New Jersey Drug Bust Results in 30 Arrests, 3 Murder Charges

30 individuals have been arrested in connection with a large-scale drug trafficking ring spanning across much of New Jersey for the past 4 years. Prosecutors from the Atlantic County District Attorney’s Office claim that 27-year-old Steven Martinez and 31-year-old Shiraz Khan are responsible for supplying many dealers with copious amounts of heroin, cocaine, marijuana, and prescription drugs. Khan—while having been incarcerated since April 2019 for cocaine charges—allegedly coordinated the operation, as well as facilitated drug smuggling into Atlantic County jail where he was being held.

The 30 alleged members of the trafficking ring will be charged under laws established by federal Racketeer Influenced and Corrupt Organizations (RICO) Act, which expands penalties for criminals and allows individuals to be charged with ordering or assisting in criminal acts as opposed to carrying them out themselves.

9 alleged members of the operation were already incarcerated, while the remaining 21 were caught in Galloway Township, Egg Harbor, and Hamilton Township. 3 individuals will be charged for the 2019 murder of 45-year-old Demond Tally, who was gunned down leaving the home of then-Councilman Marty Small Sr.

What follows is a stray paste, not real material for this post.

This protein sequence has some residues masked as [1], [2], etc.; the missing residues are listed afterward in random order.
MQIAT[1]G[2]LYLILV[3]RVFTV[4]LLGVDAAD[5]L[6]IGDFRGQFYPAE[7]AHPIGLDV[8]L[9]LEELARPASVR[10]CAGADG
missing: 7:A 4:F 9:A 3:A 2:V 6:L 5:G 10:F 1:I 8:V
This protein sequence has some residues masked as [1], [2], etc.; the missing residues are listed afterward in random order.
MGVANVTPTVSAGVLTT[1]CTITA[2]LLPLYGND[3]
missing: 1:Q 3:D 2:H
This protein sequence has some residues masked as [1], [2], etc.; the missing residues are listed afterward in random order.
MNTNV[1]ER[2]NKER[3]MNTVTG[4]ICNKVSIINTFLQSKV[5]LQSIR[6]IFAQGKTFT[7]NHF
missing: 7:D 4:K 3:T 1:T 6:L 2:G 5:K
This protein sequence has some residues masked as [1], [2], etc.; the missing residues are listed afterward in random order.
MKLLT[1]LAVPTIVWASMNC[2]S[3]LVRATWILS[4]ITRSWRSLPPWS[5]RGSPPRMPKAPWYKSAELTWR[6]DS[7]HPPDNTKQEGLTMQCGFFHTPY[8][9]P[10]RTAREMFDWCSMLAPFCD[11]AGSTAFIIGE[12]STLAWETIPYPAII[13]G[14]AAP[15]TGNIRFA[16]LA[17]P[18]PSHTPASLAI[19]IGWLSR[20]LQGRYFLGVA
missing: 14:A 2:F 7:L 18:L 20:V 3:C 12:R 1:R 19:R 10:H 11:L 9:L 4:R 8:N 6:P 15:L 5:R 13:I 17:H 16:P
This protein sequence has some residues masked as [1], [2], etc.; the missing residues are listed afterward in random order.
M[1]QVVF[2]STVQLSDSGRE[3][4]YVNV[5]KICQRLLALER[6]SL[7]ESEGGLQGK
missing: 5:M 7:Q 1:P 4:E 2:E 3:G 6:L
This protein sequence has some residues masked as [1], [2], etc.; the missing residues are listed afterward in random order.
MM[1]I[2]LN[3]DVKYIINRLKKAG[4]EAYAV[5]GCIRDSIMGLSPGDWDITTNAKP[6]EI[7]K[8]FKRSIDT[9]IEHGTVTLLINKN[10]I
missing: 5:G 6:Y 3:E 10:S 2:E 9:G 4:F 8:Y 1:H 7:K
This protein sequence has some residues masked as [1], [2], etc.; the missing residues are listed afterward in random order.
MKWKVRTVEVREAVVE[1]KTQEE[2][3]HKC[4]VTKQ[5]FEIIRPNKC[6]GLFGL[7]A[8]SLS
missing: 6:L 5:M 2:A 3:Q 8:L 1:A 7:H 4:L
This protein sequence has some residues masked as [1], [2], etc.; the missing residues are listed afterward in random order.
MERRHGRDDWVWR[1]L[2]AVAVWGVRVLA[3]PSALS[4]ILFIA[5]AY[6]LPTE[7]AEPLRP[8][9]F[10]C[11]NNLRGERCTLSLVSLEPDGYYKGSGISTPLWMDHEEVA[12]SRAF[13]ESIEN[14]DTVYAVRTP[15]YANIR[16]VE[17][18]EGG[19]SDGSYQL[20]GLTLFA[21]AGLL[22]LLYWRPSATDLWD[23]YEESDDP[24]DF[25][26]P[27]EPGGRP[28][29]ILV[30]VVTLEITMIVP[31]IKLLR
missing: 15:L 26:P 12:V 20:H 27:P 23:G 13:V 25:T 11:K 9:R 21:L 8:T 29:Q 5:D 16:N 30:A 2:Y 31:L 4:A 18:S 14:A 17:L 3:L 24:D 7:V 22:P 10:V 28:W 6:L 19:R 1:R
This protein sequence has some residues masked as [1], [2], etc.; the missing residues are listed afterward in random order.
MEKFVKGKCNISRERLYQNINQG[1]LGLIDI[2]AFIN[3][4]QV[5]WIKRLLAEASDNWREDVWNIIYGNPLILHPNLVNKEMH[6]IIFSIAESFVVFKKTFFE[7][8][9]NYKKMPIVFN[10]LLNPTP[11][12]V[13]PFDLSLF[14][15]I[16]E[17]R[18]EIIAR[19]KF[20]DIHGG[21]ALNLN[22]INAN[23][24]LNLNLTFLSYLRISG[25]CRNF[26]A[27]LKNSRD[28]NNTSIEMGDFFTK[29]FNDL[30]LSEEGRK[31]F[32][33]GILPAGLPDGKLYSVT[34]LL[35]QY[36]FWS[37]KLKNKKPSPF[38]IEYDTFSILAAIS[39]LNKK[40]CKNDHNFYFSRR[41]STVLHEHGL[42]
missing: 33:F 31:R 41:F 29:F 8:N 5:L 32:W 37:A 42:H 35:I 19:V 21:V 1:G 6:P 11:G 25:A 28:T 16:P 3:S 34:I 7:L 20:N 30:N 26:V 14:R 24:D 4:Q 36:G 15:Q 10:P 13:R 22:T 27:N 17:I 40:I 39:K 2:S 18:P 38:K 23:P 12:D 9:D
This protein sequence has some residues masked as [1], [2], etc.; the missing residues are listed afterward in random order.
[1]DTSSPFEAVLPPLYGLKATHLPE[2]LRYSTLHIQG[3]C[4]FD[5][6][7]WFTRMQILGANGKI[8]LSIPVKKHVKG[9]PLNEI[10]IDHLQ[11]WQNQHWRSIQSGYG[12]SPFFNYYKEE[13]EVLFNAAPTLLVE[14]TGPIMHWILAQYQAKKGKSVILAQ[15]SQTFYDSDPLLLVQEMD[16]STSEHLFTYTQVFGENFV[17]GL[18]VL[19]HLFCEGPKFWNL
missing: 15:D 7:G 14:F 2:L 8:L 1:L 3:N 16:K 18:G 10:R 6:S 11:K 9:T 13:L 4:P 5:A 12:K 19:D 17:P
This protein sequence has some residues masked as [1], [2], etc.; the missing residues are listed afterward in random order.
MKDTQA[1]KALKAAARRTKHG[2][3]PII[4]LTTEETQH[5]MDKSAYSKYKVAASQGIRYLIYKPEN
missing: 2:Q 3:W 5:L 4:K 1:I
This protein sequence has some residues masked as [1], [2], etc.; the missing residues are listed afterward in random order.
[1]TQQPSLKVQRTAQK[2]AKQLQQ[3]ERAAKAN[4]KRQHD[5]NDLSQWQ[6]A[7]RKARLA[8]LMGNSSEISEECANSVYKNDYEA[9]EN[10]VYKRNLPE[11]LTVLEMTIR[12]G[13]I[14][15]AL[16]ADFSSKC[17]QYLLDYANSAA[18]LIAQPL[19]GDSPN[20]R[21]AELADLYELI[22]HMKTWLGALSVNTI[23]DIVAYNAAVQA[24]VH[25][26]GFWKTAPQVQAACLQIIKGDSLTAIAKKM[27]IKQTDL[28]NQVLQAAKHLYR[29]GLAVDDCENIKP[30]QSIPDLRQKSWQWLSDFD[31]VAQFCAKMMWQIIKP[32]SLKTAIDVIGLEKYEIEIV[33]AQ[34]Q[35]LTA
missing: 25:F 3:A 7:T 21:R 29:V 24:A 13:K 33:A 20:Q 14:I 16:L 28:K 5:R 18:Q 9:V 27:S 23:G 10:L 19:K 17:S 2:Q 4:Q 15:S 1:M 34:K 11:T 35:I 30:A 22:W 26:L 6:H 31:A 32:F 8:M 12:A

Other crimes allegedly perpetuated by the drug trafficking ring are still being investigated.

Drug Misuse in New Jersey

Illicit drug use (and drug trafficking) is nothing new to the Garden State. While doctors in New Jersey write prescriptions for opioids well below the U.S. national average, the rate of fatal overdoses per capita in New Jersey is 31.7—the 10th highest in the country. The New Jersey State and local governments have taken several measures to mitigate the crushing damage inflicted by the opioid epidemic, including:

  • Allocating more funding toward prevention and treatment.
  • Creating opioid addiction task forces aimed at spreading awareness, education, and providing resources to prevent and treat opioid addiction.
  • Passing Good Samaritan Laws, protecting people from seeking help or administering naloxone (an opioid overdose reversal drug) to someone experiencing an opioid overdose.
  • Making naloxone available at many pharmacies without a prescription.

While important progress has been made, 2020 and 2021 have come with serious setbacks caused by the COVID-19 pandemic. According to NJCARES, the overdose death rate in 2020 rose to 3046, making it the worst year for the state since this data has been tracked.

A similar trend has been observed nationwide, with 81,000 drug overdose deaths occurring between May 2019 and May 2020—the highest in any 12 month period, according to the Centers for Disease Control and Prevention (CDC). The CDC also found that 13% of Americans admit to starting or increasing their substance use (both frequency and quantity) during the pandemic.

Many people struggling with addiction need rehabilitation treatment to get and remain sober. If you or a loved one is considering treatment, please call to speak with an admissions navigator.

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